I think part of the reason this has been so difficult for me is because I didn’t expect it to be difficult. I never imagined myself as a stay-at-home mom. I wasn’t one of those girls who dreamed of having tons of babies, quitting my job, and staying at home. So when it came time to go back to work after having R, I was surprised to discover that I didn’t want to work. I just wanted to stay at home with her.
The fact of the matter is, I have a really hard time spending so much time away from my daughter, and I’ve been wearing that fact as a rather large chip on my shoulder for the past six months. (Maybe that’s why my right shoulder is always so tight!) Blogging, which has always been good to me, has been a lonely place for me lately. So many bloggers are stay-at-home moms, and not only can I not relate to that, but reading about it makes me jealous and bitter.
I see posts about moms wanting nothing else but to go to the store alone and be able to walk around all by themselves. A vacation, they jokingly call it. And while that mind-set is completely understandable and valid in that situation, as a working mom I spend entirely too much time away from my baby, and all I want is to spend any and all free time I have with her.
I look back on the things I’ve written about finding joy and letting go of my lot in life, and while those sound really great, the fact is I don’t feel like I’m much better off in these areas than I was when I wrote them. This is discouraging because it makes me feel like I’m not making much progress when it comes to being content.
I was out for a run recently, and I started thinking about my joy and where it comes from. (What? You don’t have existential thoughts while exercising?)
As a Christian, I know that I need to find true joy in Jesus. In the Bible, Jesus talks about taking up our cross to follow him. He goes even further when he says this in Luke 14:26, “If any man comes to me and does not hate his father and mother and wife and children, such a person cannot be my disciple.”
This sounds a bit shocking if you really think about it. Why would God ask this of us? Does God really want us to hate our family?
The point here is not that God doesn’t want us to love our family. The point is that he wants us to love him first, and if something or someone is in the way of that, we need to reprioritize. He uses such vivid language to show us how serious this is, because our relationship with God affects everything else in our lives.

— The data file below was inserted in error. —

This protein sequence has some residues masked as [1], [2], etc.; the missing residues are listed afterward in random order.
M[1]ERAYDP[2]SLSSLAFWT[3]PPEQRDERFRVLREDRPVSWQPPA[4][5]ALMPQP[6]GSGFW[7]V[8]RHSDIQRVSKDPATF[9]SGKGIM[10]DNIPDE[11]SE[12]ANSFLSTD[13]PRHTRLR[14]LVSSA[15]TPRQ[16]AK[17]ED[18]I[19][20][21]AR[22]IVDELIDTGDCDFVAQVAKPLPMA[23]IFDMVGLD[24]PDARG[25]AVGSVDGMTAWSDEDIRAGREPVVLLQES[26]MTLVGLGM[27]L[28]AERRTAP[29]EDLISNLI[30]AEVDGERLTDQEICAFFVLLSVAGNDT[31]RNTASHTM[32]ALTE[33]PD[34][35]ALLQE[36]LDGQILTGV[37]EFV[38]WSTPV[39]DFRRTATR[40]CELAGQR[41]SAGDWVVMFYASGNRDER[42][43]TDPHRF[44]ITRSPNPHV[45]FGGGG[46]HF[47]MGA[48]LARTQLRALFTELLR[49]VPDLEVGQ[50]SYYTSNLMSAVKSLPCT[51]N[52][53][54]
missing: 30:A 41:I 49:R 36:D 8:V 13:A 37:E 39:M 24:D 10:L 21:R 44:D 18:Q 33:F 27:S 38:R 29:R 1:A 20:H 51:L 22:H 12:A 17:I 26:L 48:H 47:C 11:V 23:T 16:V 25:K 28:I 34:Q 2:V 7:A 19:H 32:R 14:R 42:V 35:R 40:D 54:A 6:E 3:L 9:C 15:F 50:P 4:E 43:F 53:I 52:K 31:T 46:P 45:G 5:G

It was then that I had a startling revelation: my daughter has become an idol in my life and the place where I am finding joy. I am so full of happiness when I’m around her and so sad when I’m not, and it’s affecting me in so many other areas of my life, most importantly in my relationship with God but also in my relationships with my husband and my friends.
My daughter is a precious gift and a very important part of my life, but she is not the most important, nor should she be.
I think it’s good that I’ve realized this because now I can begin to take steps to change my attitude. That first involves prayer, and it involves consciously redirecting my thoughts when they start to take a negative turn. It involves truly rejoicing with friends who get to quit their jobs to stay at home; it means supporting those friends who work and are away from their babies; it means being thankful; it means finding joy in Jesus first and everything else a far second.
Maybe I will always be a working mom. Maybe I’ll quit my job in a year or three. I don’t know what will happen, but I need to accept where I am in this stage. I’m not saying I should settle, but I’m saying that for now this is what I am doing and what my life looks like, and I need to not only be okay with that but to find joy in it.
Just because I can’t be with my daughter all day doesn’t mean I can’t be joyful and fulfilled in my work. It doesn't mean I love my baby any less than any other mom just because I work outside the home. (I know that's obvious, but sometimes I still hear the voices telling me this!) She is doing great at daycare, and we have found a pretty good (albeit tiring) routine. And anyway, I shouldn’t be naïve enough to think that being with her all day would solve my problems; if anything, that would likely exacerbate the issue.
Surely there is someone reading this who can relate, perhaps not specifically to my exact situation, but because you have placed something or someone as an idol in your life that is affecting your joy and your relationship with God and others. My encouragement to you (and to myself!) is to not try to find joy in circumstances or your job or your children or your family but to search for joy in Jesus first.
It’s such a Christian cliché to end with a CS Lewis quote, but he really did say it best:
Look for yourself and you will find in the long run only hatred, loneliness, despair, rage, ruin, and decay. But look for Christ and you will find Him, and with Him everything else thrown in.
-CS Lewis, Mere Christianity
-CS Lewis, Mere Christianity